“So [the Mexican military] literally cleared out a valley and what is the Mexican government’s response to this? Nothing,” said Shagin, adding that previous briefs outlining evidence of torture threats were at times completely disregarded. “Could you imagine if that were to happen in the United States where a section of the country was basically invaded by the U.S. military at the behest of the cartel and nothing happened?”
Due to broad federal oversight of asylum decisions, determining persecution based on social group is more often decided on a case-by-case basis causing more havoc among lawyers who argue the process is subjective and inconsistent.
Emilio Gutiérrez Soto, a journalist in the state of Chihuahua who wrote stories about human rights abuses by the military in his region, fled with his teenage son to the United States in 2008 after receiving death threats. Gutiérrez Soto was detained for seven months and his case was left pending until next year.
The Mexican military refused to investigate Gutiérrez Soto’s case, saying it found no evidence of wrongdoing, according to information cited in a letter sent to the Ambassador of the United States of America by the Canadian Journalists for Free Expression.
“His case implicates the Mexican military, which receives much of the $450 million in aid from the Mérida Initiative the United States gives to the Mexican government for the war against drugs,” the letter states.
Gutiérrez Soto said it feels like he’s walking on sponges, even pinching himself to prove he’s alive.
“It’s almost impossible to confront it and maybe as journalists we’re confronting the whole world: international, local, state and national judicial systems, but what can we do? They’ve already taken our patrimony, they’ve already taken our families, our homeland and for us to stay quiet? We can’t stay on our knees,” he said.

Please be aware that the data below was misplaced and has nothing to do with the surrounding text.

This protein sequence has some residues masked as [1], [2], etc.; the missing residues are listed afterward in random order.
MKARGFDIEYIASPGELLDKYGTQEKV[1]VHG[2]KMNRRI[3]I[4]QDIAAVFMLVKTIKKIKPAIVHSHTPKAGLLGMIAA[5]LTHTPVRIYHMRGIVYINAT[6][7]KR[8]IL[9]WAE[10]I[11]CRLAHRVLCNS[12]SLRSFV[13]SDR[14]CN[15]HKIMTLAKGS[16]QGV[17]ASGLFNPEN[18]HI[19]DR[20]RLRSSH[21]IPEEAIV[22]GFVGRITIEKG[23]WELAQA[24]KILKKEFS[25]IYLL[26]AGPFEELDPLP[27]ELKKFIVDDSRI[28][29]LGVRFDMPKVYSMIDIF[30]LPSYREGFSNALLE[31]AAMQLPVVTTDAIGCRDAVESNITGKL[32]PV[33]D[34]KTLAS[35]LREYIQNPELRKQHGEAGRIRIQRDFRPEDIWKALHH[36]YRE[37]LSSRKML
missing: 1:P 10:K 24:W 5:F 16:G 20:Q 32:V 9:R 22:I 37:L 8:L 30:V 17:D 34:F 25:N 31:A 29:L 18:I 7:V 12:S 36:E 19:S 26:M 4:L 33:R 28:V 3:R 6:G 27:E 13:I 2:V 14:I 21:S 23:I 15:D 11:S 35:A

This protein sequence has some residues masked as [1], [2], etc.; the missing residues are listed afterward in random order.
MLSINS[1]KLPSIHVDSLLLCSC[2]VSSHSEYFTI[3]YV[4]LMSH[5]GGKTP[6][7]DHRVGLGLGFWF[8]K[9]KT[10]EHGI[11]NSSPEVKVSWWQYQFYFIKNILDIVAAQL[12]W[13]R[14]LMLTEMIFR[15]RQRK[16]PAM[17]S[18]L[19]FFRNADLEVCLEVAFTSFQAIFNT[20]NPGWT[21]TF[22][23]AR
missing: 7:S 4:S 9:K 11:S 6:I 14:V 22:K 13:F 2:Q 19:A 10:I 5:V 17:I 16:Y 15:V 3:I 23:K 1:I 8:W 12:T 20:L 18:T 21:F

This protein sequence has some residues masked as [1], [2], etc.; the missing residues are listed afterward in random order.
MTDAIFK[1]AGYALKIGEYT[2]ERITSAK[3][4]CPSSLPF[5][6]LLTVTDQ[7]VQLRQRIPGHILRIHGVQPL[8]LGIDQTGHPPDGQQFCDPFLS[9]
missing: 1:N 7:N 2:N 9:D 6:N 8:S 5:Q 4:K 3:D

Gustavo de la Rosa Hickerson, who oversees the Ciudad Juárez office of Mexico’s National Commission on Human Rights, said denying asylum claims can even be fatal.
“They’re returning them so they can die,” said Hickerson in Spanish, adding that the United States should assume more responsibility for the drug war by accepting more refugees.
Approving more cases, however, may also overwhelm the already burdened U.S. immigration courts with a backlog in asylum petitions due to the geographic proximity with Mexico, according to Ricardo Alday, spokesperson of the Mexican Embassy in Washington.
Alday said he doesn’t believe there is a political agenda behind the number of Mexican asylum claims.
Charles Luoma-Overstreet, press advisor and spokesperson of the Western Hemisphere Affairs at the State Department clarified that granting asylum is a legal rather than a political decision. He also emphasized the importance of U.S. border relations.
“In their [March 3] meeting, Presidents Obama and Calderón reiterated that the U.S.-Mexico bilateral relationship is based on robust, multi-layered institutional, economic, social and cultural links and that it is has never been stronger,” wrote Luoma-Overstreet. “The Secretary has made it clear that the U.S.-Mexico relationship is one of the most important relationships that exist between any two countries in the world.”
It’s a different scenario for those seeking asylum.
Scarce money and goodwill compelled the young woman cited at the beginning of this story to become a police officer. Yet she didn’t know that standing by her principles would lead her over the border. She confessed between sobs that her superiors treated her like scum, but she didn’t betray her morals.
“The millions of dollars sent to the Mexican government — instead of helping the people, they (the United States) are aiding the highest cartel. The federal police are using it against the people and pocketing the money and what do we do? Continue to suffer? Thanks?” she said. “Yes, thanks they’re helping this damned corrupt government so there could be more innocent deaths.”
An earlier version of this article appeared as part of the Borderzine’s Mexodus project.
Image: Khowaga1 @ Flickr.
This post was corrected on Aug. 29, 2011. An earlier version erroneously cited the year of the report “Mexico — Profile of Asylum Claims and Country conditions” as 2007, rather than 1997.